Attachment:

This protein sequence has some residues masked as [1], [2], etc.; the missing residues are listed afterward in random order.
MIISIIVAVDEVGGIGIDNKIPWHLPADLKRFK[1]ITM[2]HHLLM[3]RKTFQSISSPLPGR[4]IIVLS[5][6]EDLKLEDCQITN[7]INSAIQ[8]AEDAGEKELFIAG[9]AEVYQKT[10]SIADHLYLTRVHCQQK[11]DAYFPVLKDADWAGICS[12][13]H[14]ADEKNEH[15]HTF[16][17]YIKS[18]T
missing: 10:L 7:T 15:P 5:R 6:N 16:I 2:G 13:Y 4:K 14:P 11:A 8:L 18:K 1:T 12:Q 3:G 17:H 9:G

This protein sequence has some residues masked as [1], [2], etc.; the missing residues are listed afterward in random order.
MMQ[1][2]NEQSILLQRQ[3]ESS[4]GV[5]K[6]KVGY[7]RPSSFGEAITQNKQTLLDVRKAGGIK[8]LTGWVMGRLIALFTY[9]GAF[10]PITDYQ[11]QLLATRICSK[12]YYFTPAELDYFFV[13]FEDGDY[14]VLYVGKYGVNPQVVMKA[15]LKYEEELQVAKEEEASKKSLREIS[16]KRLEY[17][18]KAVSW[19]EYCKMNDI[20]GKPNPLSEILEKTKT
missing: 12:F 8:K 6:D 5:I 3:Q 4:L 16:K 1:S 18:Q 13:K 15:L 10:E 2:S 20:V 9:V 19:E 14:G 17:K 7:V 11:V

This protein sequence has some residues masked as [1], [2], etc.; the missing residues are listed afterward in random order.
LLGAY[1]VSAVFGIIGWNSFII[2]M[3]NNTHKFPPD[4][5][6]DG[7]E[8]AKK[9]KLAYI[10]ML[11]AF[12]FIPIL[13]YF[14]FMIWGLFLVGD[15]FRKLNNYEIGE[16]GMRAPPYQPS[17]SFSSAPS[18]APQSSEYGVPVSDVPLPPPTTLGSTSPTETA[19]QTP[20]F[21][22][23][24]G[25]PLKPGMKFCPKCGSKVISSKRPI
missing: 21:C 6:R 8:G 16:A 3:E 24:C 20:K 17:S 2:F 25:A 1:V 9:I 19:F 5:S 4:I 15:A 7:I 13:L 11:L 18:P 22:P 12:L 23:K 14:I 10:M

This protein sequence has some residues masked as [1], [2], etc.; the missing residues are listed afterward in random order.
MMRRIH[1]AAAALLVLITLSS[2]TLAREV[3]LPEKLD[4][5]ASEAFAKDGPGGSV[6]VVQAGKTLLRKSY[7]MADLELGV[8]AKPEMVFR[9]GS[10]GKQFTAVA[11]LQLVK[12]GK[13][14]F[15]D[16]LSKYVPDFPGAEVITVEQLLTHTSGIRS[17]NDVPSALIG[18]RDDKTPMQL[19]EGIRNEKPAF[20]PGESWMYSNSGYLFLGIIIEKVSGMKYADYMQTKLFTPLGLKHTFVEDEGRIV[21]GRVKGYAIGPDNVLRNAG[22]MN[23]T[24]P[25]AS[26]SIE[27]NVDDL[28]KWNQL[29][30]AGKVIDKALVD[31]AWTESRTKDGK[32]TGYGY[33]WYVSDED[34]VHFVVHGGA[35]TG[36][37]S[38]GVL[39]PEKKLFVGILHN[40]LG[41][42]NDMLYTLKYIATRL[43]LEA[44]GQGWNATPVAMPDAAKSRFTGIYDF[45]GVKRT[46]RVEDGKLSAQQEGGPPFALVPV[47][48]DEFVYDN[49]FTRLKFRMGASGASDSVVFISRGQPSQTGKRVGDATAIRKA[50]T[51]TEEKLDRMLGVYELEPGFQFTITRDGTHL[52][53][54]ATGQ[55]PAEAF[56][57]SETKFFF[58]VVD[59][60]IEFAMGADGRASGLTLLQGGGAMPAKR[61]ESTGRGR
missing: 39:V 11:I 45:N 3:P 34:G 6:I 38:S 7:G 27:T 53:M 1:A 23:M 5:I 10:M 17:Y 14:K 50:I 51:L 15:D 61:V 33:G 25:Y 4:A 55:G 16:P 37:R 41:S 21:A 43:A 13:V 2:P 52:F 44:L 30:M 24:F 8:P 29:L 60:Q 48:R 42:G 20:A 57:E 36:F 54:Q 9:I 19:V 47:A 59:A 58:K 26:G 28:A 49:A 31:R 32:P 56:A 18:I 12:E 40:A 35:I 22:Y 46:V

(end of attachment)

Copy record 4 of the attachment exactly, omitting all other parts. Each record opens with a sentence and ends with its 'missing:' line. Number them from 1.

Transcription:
This protein sequence has some residues masked as [1], [2], etc.; the missing residues are listed afterward in random order.
MMRRIH[1]AAAALLVLITLSS[2]TLAREV[3]LPEKLD[4][5]ASEAFAKDGPGGSV[6]VVQAGKTLLRKSY[7]MADLELGV[8]AKPEMVFR[9]GS[10]GKQFTAVA[11]LQLVK[12]GK[13][14]F[15]D[16]LSKYVPDFPGAEVITVEQLLTHTSGIRS[17]NDVPSALIG[18]RDDKTPMQL[19]EGIRNEKPAF[20]PGESWMYSNSGYLFLGIIIEKVSGMKYADYMQTKLFTPLGLKHTFVEDEGRIV[21]GRVKGYAIGPDNVLRNAG[22]MN[23]T[24]P[25]AS[26]SIE[27]NVDDL[28]KWNQL[29][30]AGKVIDKALVD[31]AWTESRTKDGK[32]TGYGY[33]WYVSDED[34]VHFVVHGGA[35]TG[36][37]S[38]GVL[39]PEKKLFVGILHN[40]LG[41][42]NDMLYTLKYIATRL[43]LEA[44]GQGWNATPVAMPDAAKSRFTGIYDF[45]GVKRT[46]RVEDGKLSAQQEGGPPFALVPV[47][48]DEFVYDN[49]FTRLKFRMGASGASDSVVFISRGQPSQTGKRVGDATAIRKA[50]T[51]TEEKLDRMLGVYELEPGFQFTITRDGTHL[52][53][54]ATGQ[55]PAEAF[56][57]SETKFFF[58]VVD[59][60]IEFAMGADGRASGLTLLQGGGAMPAKR[61]ESTGRGR
missing: 39:V 11:I 45:N 3:P 34:G 6:I 38:S 7:G 27:T 53:M 1:A 23:M 5:I 10:M 17:Y 14:K 50:I 51:L 15:D 61:V 33:G 25:Y 4:A 55:G 16:P 37:R 41:S 21:A 43:A 13:V 2:P 52:F 44:L 30:M 24:F 8:P 29:L 60:Q 48:R 42:G 20:A 57:E 36:F 54:Q 9:I 19:V 47:A 59:A 58:K 26:G 28:A 49:A 31:R 32:P 56:A 18:I 12:E 40:A 35:I 22:Y 46:V